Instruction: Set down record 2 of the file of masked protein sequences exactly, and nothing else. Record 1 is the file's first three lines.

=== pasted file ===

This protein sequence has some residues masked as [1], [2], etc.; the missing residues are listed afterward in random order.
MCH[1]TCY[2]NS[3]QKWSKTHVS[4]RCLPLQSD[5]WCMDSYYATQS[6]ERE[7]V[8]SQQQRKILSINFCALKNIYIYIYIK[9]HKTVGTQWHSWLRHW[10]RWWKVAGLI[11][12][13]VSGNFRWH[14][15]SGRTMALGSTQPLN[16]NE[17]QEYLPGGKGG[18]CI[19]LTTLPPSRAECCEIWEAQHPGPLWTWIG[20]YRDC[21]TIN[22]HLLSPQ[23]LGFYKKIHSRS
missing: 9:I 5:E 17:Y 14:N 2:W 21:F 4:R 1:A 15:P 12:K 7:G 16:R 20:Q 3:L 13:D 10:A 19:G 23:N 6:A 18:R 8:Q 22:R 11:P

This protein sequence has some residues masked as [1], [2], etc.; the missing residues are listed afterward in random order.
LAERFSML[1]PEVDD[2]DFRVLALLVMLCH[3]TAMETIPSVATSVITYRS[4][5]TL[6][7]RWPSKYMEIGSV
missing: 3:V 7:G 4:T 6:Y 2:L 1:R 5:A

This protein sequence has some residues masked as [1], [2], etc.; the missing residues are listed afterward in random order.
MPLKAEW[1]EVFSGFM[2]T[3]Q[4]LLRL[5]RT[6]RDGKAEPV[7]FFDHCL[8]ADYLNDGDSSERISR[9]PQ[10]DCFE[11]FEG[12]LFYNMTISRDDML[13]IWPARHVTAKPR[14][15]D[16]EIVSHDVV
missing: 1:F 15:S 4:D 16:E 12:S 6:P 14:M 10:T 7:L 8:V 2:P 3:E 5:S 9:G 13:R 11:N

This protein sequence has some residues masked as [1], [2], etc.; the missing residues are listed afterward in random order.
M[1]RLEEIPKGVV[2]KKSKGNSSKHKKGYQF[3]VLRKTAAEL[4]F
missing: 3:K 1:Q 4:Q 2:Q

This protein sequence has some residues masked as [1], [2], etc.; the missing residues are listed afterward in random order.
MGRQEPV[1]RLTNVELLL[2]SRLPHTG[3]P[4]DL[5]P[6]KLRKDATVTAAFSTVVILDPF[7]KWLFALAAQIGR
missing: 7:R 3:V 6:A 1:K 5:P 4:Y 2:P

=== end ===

This protein sequence has some residues masked as [1], [2], etc.; the missing residues are listed afterward in random order.
LAERFSML[1]PEVDD[2]DFRVLALLVMLCH[3]TAMETIPSVATSVITYRS[4][5]TL[6][7]RWPSKYMEIGSV
missing: 3:V 7:G 4:T 6:Y 2:L 1:R 5:A